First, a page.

The same is true for the surprisingly bipartisan efforts on Capitol Hill to expand tax credits and approve other measures designed to spur the development of carbon capture and storage technologies. One such measure, the Carbon Capture Improvement Act introduced this spring in both the Senate and House, would allow companies to use private activity bonds issued by states or localities to finance carbon capture projects. These bonds, commonly used for infrastructure such as water and sewer projects, are tax exempt and have a longer repayment period, lowering a project’s development cost.
I am all in favor of such projects, and I think the GOP missed a golden opportunity at the beginning of the Obama administration to trade their support for some type of climate legislation for significant research and development dollars that would have targeted carbon capture technologies. Such a trade could have done much to give the coal industry a future, but that is water under the bridge now. Today, we have an administration that doesn’t even believe in climate change, let alone carbon capture, so what value is there in offering federal support for such projects. If there is no reason to worry about climate change, which is what the administration is saying by ditching the Paris agreement, then there certainly is no need to waste federal dollars developing technologies to capture carbon emissions.
This is, admittedly, a problem for coal-state Democrats as well, but the onus really falls on the Republicans in the House and the Senate, many of whom are just as much in denial about climate change as the Trump administration.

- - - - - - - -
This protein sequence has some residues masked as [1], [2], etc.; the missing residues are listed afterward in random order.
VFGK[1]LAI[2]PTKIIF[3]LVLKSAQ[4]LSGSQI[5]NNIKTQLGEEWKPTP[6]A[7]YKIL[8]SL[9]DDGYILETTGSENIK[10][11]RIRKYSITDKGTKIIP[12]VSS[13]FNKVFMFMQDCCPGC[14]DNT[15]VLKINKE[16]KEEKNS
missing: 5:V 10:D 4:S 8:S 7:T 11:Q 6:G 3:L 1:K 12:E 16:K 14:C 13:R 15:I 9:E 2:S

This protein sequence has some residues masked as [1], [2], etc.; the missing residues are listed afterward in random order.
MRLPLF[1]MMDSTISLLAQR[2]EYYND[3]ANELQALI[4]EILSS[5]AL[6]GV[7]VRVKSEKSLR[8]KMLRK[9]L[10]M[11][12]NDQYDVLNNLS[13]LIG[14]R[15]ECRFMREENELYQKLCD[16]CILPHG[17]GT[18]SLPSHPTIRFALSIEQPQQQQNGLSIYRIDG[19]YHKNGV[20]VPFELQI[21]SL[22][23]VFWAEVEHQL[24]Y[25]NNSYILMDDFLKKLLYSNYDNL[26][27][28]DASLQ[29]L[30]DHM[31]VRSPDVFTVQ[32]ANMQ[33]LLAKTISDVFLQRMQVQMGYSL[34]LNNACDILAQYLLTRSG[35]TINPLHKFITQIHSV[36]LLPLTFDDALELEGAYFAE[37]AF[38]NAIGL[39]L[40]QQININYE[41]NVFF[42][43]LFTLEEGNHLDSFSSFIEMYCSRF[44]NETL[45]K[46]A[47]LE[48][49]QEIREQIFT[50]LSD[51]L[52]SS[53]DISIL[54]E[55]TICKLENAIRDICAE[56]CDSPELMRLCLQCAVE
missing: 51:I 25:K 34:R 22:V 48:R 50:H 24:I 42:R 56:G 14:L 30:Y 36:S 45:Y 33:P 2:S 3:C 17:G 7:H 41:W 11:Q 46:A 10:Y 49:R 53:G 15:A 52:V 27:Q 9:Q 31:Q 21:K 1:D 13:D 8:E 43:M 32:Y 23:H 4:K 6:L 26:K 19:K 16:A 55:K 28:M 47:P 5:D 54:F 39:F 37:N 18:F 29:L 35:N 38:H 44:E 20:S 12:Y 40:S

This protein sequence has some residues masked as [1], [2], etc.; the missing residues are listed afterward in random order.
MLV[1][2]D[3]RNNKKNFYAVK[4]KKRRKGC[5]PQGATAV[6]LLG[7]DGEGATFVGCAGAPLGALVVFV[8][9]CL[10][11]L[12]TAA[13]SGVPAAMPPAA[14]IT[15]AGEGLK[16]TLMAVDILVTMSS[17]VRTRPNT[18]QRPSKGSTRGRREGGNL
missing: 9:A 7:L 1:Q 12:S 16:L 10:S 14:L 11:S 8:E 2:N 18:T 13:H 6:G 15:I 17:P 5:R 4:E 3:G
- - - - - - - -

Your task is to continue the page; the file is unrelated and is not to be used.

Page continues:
Here—unlike 10 years ago when coal still had a fighting chance—the reality is that even with a tax credit regime or lower-cost financing, companies aren’t going to be rushing forward with plans to build new coal-fired power plants of any kind and particularly those with costly extras such as CO2 controls—just ask any utility executive.
In a second interesting twist to this week’s Paris developments, Thursday was also the day New Jersey’s Public Service Enterprise Group (PSEG) completed the previously announced closure of its last two “operating” coal plants in the state. The two plants, the 632 MW Mercer facility and the 620 MW Hudson unit, were brought online in 1960 and 1968 respectively, and, just like TMI, no longer could clear PJM’s capacity auctions—in other words the power the plants were offering to the system was too expensive.
As Bill Levis, president and COO of PSEG Power, the group’s generation subsidiary, said in a company release announcing the shut down plan last year: “The sustained low prices of natural gas have put economic pressure on these plants for some time. In that context, we could not justify the significant investment required to upgrade these plants to meet the new [PJM] reliability standards. The plants have been infrequently called on to run.”
Infrequently might be overstating the case. According to the Associated Press, aside from two days this past January, PSEG’s Mercer plant has not generated power for 17 months. It is also important to note that the tipping point in the company’s decision to shutter the plants was that they could not meet PJM’s enhanced reliability standards without significant new investments; investments that the company decided didn’t pencil out. So much for the canard put forward by Energy Secretary Rick Perry and friends that grid reliability can only be guaranteed with “baseload” coal plants; PJM is doing just fine at maintaining the system’s reliability, changes and all.
As Ralph Izzo, president, CEO and chairman of PSEG, and one of the more forward-thinking executives in the utility industry told AP: “We won’t be investing in new coal.”
So where does that leave us? The administration’s action undercuts those arguing to keep open the nation’s existing fleet of economically challenged but emissions-free nuclear plants; challenges the need for future nuclear construction (Why, for example, should the four over-budget, long-delayed reactors under construction in Georgia and South Carolina receive any preferential federal aid if climate change concerns are off the table?); and puts yet another nail in coal’s coffin by obliterating any justification to fund CO2 capture technologies.
Ironic, don’t you think?